In the late ‘90’s, I began partnering with Joe Gallivan, a stalwart of the free-jazz world in New York and in Europe.  He developed a sound vocabulary for the MiniMoog synthesizer, worked with Robert Moog as the test driver of the Moog drum, and was among the first to play these instruments in a jazz setting, including in the Gil Evans Orchestra for two years and in a trio with legendary organist Larry Young for three years. Joe lead bands full of extraordinary players throughout his adult life.  An entire section was devoted to him in the 4th edition (1998) of the Penguin Guide to Jazz on CD.

While my first CD, Music from Living on the Earth, contains a choral arrangement of my song “In the Morning” by Ramón, and my sixth CD, Songs from Being of the Sun, is entirely a collaboration with him,  Joe’s influence is most evident in my 4th release, What Living’s All About, recorded by Scott Fraser (audio engineer and producer for the Kronos Quartet) and a fabulous line-up of session players, notably avant-garde guitar legend Nels Cline (best known as the guitarist with Wilco, and who I met when his band opened for Joe Gallivan’s band at the Bell Atlantic Jazz Festival in New York City in June 2000), and John B. Williams, bassist for Nancy Wilson, the Manhattan Transfer, the Tonight Show Big Band and the Arsenio Hall Show Band. I co-produced the CD with Ron Grant, an Academy Award winning film composer, who arranged and conducted some of the material, but I also relied heavily upon the improvisational skills of these great players, and they surpassed my expectations.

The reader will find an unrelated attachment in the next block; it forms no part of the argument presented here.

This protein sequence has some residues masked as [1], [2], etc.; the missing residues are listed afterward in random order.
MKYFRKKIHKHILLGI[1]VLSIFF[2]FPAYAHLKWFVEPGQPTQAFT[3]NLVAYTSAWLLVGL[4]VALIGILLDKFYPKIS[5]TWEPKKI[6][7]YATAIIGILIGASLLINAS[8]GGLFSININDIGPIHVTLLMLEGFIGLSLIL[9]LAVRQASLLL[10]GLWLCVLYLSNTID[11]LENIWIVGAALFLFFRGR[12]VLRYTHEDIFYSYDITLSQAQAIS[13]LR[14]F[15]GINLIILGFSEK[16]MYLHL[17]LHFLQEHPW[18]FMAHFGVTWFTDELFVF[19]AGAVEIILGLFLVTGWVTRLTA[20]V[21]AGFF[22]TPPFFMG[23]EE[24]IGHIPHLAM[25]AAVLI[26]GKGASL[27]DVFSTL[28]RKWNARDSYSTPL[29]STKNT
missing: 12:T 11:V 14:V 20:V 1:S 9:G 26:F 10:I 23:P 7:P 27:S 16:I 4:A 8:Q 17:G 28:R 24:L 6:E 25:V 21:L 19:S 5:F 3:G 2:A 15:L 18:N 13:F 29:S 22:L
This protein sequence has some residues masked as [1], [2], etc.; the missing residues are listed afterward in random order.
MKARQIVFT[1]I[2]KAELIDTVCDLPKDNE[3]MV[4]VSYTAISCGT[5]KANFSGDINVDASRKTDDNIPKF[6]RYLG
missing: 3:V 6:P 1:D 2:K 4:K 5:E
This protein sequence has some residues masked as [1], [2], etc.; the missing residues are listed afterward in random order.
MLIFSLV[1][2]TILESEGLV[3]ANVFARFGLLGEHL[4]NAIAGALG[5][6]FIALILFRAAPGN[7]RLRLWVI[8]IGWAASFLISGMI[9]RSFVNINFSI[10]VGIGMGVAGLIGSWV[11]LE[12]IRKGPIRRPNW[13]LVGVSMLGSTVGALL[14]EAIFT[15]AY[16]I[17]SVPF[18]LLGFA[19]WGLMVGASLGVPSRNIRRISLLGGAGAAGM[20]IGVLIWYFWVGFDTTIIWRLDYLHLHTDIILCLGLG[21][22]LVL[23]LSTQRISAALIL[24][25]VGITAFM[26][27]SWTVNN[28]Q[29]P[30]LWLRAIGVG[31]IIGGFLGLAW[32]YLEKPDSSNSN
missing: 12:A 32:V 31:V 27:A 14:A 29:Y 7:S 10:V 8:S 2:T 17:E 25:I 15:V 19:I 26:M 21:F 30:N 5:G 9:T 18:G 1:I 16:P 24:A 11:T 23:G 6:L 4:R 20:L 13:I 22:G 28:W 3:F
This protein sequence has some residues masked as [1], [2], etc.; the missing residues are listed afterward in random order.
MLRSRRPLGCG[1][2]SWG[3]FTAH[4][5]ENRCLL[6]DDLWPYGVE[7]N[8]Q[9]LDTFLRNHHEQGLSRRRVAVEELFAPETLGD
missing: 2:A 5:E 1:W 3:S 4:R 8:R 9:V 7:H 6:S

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From 2006 through 2019, I performed twelve concert tours in Japan, and produced/recorded/toured more albums, bringing the total to eight (as of 2021).   Two of the albums, Beyond Living and Alicia Bay Laurel – Live in Japan, included tracks recorded in Japan with Japanese musicians and recording engineers.  Joe and I began living part time in Spain, and one of the albums, More Songs From Living on the Earth, included tracks recorded in Spain, with Spanish and British musicians.

In 2021, I am collaborating with Spanish filmmaker Luis Olano on the movie version of Living on the Earth: The Musical, which he filmed in November 2016 while gathering material for Sender Barayón: Viaje Hacia la Luz his documentary about the life and work of Ramón Sender Barayón, who makes a guest appearance in my show, singing with me for the first time in 43 years.  

Joe Gallivan and I are both eager to begin traveling and performing again – as soon as the danger imposed by the pandemic dies down.